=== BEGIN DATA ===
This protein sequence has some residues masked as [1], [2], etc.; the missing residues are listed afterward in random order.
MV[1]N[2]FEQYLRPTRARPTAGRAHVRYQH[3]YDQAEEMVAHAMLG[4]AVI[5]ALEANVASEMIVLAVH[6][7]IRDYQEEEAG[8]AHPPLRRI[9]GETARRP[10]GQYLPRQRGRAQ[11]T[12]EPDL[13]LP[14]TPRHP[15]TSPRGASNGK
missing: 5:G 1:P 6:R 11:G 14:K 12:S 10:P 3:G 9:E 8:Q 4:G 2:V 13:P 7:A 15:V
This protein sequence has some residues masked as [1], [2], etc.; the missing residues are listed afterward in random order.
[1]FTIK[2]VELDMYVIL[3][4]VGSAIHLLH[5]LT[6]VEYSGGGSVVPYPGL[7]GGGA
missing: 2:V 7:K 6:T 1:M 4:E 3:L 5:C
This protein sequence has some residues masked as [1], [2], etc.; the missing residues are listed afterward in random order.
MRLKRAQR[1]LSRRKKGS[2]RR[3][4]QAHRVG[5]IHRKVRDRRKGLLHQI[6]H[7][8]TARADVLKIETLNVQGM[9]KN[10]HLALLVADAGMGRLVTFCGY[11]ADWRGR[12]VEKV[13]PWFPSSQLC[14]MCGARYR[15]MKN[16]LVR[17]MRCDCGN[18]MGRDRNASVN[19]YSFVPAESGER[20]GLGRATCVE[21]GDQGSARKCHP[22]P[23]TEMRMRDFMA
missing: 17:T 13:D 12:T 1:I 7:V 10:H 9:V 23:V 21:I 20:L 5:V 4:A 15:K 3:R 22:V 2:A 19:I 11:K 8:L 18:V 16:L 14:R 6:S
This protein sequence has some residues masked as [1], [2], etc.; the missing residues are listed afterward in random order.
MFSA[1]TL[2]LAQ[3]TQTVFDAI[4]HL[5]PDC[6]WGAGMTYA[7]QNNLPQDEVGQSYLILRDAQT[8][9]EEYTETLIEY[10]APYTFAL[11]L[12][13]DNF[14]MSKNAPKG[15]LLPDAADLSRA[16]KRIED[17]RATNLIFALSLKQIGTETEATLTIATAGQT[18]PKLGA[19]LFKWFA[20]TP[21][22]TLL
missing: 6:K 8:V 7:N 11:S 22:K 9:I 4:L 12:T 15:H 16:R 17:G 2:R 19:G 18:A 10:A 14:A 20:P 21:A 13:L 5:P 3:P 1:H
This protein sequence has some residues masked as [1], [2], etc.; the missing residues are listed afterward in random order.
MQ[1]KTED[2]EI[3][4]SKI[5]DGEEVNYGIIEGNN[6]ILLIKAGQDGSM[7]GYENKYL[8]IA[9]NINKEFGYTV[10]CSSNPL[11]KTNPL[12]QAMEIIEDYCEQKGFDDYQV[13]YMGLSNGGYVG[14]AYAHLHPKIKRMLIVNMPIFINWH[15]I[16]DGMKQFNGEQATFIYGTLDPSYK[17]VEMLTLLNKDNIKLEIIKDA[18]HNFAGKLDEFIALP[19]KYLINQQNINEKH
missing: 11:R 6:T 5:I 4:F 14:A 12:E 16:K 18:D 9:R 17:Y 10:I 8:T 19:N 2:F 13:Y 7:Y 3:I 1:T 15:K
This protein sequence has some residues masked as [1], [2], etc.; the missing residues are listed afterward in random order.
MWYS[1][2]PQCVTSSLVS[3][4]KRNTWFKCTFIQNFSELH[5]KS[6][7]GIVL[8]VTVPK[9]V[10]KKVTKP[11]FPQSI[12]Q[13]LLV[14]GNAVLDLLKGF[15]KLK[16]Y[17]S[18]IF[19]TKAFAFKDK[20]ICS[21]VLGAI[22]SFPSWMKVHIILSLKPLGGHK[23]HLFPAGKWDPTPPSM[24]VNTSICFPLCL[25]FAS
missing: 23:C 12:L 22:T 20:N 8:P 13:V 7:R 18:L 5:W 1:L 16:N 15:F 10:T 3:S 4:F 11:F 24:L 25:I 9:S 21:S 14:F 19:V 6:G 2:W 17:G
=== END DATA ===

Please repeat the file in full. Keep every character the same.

This protein sequence has some residues masked as [1], [2], etc.; the missing residues are listed afterward in random order.
MV[1]N[2]FEQYLRPTRARPTAGRAHVRYQH[3]YDQAEEMVAHAMLG[4]AVI[5]ALEANVASEMIVLAVH[6][7]IRDYQEEEAG[8]AHPPLRRI[9]GETARRP[10]GQYLPRQRGRAQ[11]T[12]EPDL[13]LP[14]TPRHP[15]TSPRGASNGK
missing: 5:G 1:P 6:R 11:G 14:K 12:S 10:P 3:G 9:E 8:Q 4:G 2:V 13:P 7:A 15:V
This protein sequence has some residues masked as [1], [2], etc.; the missing residues are listed afterward in random order.
[1]FTIK[2]VELDMYVIL[3][4]VGSAIHLLH[5]LT[6]VEYSGGGSVVPYPGL[7]GGGA
missing: 2:V 7:K 6:T 1:M 4:E 3:L 5:C
This protein sequence has some residues masked as [1], [2], etc.; the missing residues are listed afterward in random order.
MRLKRAQR[1]LSRRKKGS[2]RR[3][4]QAHRVG[5]IHRKVRDRRKGLLHQI[6]H[7][8]TARADVLKIETLNVQGM[9]KN[10]HLALLVADAGMGRLVTFCGY[11]ADWRGR[12]VEKV[13]PWFPSSQLC[14]MCGARYR[15]MKN[16]LVR[17]MRCDCGN[18]MGRDRNASVN[19]YSFVPAESGER[20]GLGRATCVE[21]GDQGSARKCHP[22]P[23]TEMRMRDFMA
missing: 17:T 13:D 12:T 1:I 7:V 10:H 9:V 23:V 21:I 20:L 5:V 4:A 15:K 3:R 22:V 2:A 19:I 11:K 8:L 18:V 16:L 14:R 6:S
This protein sequence has some residues masked as [1], [2], etc.; the missing residues are listed afterward in random order.
MFSA[1]TL[2]LAQ[3]TQTVFDAI[4]HL[5]PDC[6]WGAGMTYA[7]QNNLPQDEVGQSYLILRDAQT[8][9]EEYTETLIEY[10]APYTFAL[11]L[12][13]DNF[14]MSKNAPKG[15]LLPDAADLSRA[16]KRIED[17]RATNLIFALSLKQIGTETEATLTIATAGQT[18]PKLGA[19]LFKWFA[20]TP[21][22]TLL
missing: 6:K 8:V 7:N 11:S 22:K 9:I 4:L 12:T 15:H 16:R 17:G 2:R 19:G 18:A 10:A 14:A 20:P 21:A 13:L 5:P 3:P 1:H
This protein sequence has some residues masked as [1], [2], etc.; the missing residues are listed afterward in random order.
MQ[1]KTED[2]EI[3][4]SKI[5]DGEEVNYGIIEGNN[6]ILLIKAGQDGSM[7]GYENKYL[8]IA[9]NINKEFGYTV[10]CSSNPL[11]KTNPL[12]QAMEIIEDYCEQKGFDDYQV[13]YMGLSNGGYVG[14]AYAHLHPKIKRMLIVNMPIFINWH[15]I[16]DGMKQFNGEQATFIYGTLDPSYK[17]VEMLTLLNKDNIKLEIIKDA[18]HNFAGKLDEFIALP[19]KYLINQQNINEKH
missing: 11:R 6:T 5:I 4:F 14:A 12:E 16:K 18:D 9:R 17:Y 10:I 8:T 19:N 2:F 13:Y 7:Y 3:I 1:T 15:K
This protein sequence has some residues masked as [1], [2], etc.; the missing residues are listed afterward in random order.
MWYS[1][2]PQCVTSSLVS[3][4]KRNTWFKCTFIQNFSELH[5]KS[6][7]GIVL[8]VTVPK[9]V[10]KKVTKP[11]FPQSI[12]Q[13]LLV[14]GNAVLDLLKGF[15]KLK[16]Y[17]S[18]IF[19]TKAFAFKDK[20]ICS[21]VLGAI[22]SFPSWMKVHIILSLKPLGGHK[23]HLFPAGKWDPTPPSM[24]VNTSICFPLCL[25]FAS
missing: 23:C 12:L 22:T 20:N 8:P 13:V 7:R 18:L 5:W 1:L 16:N 15:F 10:T 3:S 4:F 11:F 24:L 25:I 9:S 21:S 14:F 19:V 6:G 2:W 17:G